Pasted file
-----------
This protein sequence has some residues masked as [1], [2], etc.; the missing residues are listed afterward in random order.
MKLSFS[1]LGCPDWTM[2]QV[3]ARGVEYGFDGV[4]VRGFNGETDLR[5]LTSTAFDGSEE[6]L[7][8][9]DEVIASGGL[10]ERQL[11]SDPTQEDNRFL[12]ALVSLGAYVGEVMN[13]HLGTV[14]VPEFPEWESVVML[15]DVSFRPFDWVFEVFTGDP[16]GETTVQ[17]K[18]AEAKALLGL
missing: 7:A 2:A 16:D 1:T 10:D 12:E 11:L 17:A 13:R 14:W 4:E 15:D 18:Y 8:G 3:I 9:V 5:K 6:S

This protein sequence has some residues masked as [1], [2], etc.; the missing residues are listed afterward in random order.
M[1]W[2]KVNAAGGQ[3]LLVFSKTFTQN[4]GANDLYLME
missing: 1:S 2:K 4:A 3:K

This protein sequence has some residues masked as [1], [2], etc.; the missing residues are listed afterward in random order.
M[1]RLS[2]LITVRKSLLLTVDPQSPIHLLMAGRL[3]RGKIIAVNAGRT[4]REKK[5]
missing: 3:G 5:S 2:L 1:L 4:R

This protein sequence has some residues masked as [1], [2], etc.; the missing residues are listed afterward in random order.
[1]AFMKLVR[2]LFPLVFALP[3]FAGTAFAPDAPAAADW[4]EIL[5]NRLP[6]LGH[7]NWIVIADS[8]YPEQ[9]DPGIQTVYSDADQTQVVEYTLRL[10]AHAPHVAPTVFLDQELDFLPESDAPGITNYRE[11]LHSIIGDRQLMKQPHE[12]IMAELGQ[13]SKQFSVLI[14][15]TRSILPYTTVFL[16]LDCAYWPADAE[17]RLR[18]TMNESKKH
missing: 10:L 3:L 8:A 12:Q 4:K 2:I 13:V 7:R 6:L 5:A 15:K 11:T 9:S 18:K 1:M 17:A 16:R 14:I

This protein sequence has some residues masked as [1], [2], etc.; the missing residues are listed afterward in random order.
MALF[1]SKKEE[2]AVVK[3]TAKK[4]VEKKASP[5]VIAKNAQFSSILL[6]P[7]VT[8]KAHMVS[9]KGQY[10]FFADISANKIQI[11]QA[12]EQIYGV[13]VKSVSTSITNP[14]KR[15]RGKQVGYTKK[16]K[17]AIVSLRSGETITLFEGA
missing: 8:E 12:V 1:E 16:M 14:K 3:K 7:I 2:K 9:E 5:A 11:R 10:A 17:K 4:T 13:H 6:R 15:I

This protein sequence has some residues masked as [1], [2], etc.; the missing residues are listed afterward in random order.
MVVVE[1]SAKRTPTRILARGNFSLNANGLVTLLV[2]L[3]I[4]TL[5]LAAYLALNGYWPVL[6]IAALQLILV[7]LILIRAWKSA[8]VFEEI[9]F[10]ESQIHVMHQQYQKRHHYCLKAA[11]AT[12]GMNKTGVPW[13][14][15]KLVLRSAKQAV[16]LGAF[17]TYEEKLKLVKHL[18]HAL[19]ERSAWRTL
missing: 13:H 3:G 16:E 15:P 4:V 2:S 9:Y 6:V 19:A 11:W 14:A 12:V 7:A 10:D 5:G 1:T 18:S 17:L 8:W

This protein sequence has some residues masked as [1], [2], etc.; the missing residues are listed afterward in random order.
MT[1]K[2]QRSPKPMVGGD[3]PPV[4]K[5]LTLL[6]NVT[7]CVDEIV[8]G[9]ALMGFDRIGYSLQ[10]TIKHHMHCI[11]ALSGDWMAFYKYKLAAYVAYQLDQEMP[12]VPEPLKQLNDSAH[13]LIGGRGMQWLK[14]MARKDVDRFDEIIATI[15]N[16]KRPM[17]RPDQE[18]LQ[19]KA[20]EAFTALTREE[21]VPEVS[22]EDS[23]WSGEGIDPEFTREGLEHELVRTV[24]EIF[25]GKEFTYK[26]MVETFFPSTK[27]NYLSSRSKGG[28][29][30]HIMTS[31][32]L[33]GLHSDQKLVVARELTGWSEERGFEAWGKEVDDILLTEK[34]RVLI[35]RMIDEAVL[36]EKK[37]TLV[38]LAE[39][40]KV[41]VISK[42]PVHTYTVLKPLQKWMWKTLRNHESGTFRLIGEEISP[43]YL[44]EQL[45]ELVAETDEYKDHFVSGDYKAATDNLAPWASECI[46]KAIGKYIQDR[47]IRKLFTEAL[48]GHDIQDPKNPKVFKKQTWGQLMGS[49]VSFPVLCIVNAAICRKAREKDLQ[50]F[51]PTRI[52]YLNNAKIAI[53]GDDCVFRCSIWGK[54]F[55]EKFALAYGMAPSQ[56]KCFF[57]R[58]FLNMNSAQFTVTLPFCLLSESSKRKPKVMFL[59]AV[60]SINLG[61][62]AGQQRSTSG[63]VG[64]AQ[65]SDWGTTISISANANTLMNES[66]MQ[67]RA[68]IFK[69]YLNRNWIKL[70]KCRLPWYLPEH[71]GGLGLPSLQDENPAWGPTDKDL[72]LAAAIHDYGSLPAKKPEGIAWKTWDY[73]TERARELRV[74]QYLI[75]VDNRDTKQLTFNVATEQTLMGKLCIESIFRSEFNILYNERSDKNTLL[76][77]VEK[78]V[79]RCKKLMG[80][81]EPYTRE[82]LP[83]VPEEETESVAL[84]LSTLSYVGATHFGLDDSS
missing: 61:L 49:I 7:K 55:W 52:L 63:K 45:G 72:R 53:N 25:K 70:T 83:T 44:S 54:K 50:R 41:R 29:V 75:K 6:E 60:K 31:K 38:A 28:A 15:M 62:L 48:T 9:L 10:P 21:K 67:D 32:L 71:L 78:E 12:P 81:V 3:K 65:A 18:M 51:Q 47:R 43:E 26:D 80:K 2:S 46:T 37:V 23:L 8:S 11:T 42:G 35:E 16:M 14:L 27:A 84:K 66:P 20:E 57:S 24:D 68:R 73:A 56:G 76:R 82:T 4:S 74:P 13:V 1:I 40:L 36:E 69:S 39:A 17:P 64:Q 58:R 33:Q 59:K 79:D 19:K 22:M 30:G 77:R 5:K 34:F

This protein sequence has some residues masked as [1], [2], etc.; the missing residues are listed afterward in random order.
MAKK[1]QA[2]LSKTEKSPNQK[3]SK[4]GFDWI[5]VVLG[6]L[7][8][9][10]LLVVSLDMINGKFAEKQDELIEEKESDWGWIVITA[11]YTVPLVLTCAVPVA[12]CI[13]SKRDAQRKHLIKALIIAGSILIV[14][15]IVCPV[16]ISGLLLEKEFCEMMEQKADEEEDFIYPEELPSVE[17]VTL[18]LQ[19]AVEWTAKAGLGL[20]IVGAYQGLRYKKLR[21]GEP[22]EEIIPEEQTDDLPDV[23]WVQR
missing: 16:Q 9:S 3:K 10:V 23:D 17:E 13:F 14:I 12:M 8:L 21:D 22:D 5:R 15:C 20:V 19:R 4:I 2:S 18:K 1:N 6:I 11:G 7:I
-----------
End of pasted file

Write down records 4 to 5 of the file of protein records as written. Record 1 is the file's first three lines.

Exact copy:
This protein sequence has some residues masked as [1], [2], etc.; the missing residues are listed afterward in random order.
[1]AFMKLVR[2]LFPLVFALP[3]FAGTAFAPDAPAAADW[4]EIL[5]NRLP[6]LGH[7]NWIVIADS[8]YPEQ[9]DPGIQTVYSDADQTQVVEYTLRL[10]AHAPHVAPTVFLDQELDFLPESDAPGITNYRE[11]LHSIIGDRQLMKQPHE[12]IMAELGQ[13]SKQFSVLI[14][15]TRSILPYTTVFL[16]LDCAYWPADAE[17]RLR[18]TMNESKKH
missing: 10:L 3:L 8:A 12:Q 4:K 2:I 13:V 7:R 6:L 5:A 15:K 11:T 9:S 18:K 1:M 17:A 16:R 14:I

This protein sequence has some residues masked as [1], [2], etc.; the missing residues are listed afterward in random order.
MALF[1]SKKEE[2]AVVK[3]TAKK[4]VEKKASP[5]VIAKNAQFSSILL[6]P[7]VT[8]KAHMVS[9]KGQY[10]FFADISANKIQI[11]QA[12]EQIYGV[13]VKSVSTSITNP[14]KR[15]RGKQVGYTKK[16]K[17]AIVSLRSGETITLFEGA
missing: 8:E 12:V 1:E 16:M 14:K 3:K 7:I 2:K 9:E 5:A 11:R 10:A 17:K 4:T 13:H 6:R 15:I